Last to be sorted out was her hair, which was a mass of often unbrushed reddish blonde curls. Of course at the time, hair was a very, very big deal and so having the perfect hair was of the utmost importance, especially in a princess of France. Once again, Choiseul’s sister Béatrix, the Duchesse de Gramont came to the rescue and sent her own hairdresser, Larsenneur to the Hofburg, where he modified the style favoured by the late Madame de Pompadour so that it would disguise the Archduchess’ high forehead and accentuate her youth and charm:
‘Just by doing my hair?’ I could not help but laugh at him.
Larsenneur looked hurt. ‘But of course. A beautiful coiffure is everything nowadays! Did you not know that?’ He lifted up one of my reddish blonde curls. ‘Ah, but Mademoiselle has the most lovely strawberry blonde hair, comme une fraise. I had expected a blonde Viennese fräulein, not this.’ He tutted as he looked through my hair. ‘Do you not have maids to brush your hair? Why so many tangles?’
I jerked my head away. ‘I do not like to have my hair brushed,’ I muttered. ‘It is boring and hurts my head.’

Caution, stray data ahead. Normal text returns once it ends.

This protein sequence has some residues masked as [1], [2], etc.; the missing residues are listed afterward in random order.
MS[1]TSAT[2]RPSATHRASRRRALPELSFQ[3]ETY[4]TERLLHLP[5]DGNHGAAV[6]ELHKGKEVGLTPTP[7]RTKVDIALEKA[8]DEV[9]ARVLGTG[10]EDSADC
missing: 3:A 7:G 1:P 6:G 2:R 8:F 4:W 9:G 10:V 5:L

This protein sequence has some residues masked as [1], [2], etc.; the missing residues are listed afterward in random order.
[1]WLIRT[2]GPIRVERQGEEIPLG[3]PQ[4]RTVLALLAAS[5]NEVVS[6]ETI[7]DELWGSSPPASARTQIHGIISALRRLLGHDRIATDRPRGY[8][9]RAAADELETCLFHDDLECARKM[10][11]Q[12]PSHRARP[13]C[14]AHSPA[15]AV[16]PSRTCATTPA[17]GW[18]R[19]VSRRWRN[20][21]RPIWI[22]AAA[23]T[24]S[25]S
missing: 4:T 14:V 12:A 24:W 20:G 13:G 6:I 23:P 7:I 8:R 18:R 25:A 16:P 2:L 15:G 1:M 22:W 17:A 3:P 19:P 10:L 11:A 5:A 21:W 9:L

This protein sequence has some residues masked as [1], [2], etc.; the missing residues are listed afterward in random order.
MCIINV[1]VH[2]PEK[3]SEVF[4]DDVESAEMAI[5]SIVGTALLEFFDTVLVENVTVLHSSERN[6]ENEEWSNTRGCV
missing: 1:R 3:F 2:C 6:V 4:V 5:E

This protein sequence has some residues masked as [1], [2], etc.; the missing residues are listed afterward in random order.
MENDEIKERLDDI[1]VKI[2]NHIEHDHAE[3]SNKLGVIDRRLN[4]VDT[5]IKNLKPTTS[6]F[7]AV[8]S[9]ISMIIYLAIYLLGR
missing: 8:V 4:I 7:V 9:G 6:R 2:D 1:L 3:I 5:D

‘Tsk, this will never do. A princesse does not have tangled hair like a… like a fille de ferme. It is not right!’ He waved his silver handled comb in my face and looked really quite upset. ‘From now on you must submit gracefully to having your hair brushed through no less than twice a day. A hundred strokes each time!’ I must have looked appalled as he pinched my chin consolingly. ‘Ah, but after only a very few days Mademoiselle will be rewarded with the most beautiful hair and be the envy of all who see her.’ He raised his voice. ‘Now, I must have gossip while I work! Someone tell me something scandalous! Do you have scandals in Vienna? I want to hear them all!’
‘Cover your ears, Antonia,’ Amalia said with a laugh.
It took a very long time and I was very weary and short tempered by the time Larsenneur had finished his work, but oh, it was so worth it. I stared at myself in the mirror for a very long time, unable to believe that the sophisticated little lady with powdered, carefully arranged hair staring back was me. ‘Mademoiselle entered this room as a gauche, untidy schoolgirl and now, voila!’ the little hairdresser crowed triumphantly as he tucked a final delicately blooming pink rose behind my ear. ‘Mademoiselle, you are a beautiful princesse at last.’” — The Secret Diary of a Princess, Melanie Clegg, 2010.
Of course, Maria Antonia’s transformation was not just sartorial – there were hours of dancing and etiquette lesssons to be endured as well before she was declared to have the requisite poise and majestic bearing of a Dauphine of France. For the young Archduchess, who loved to spend her time frolicking in the grounds of Schonnbrunn with her friends and pet dogs, the new improved version of herself that gazed back out from her mirror must have seemed very alien and strange at first…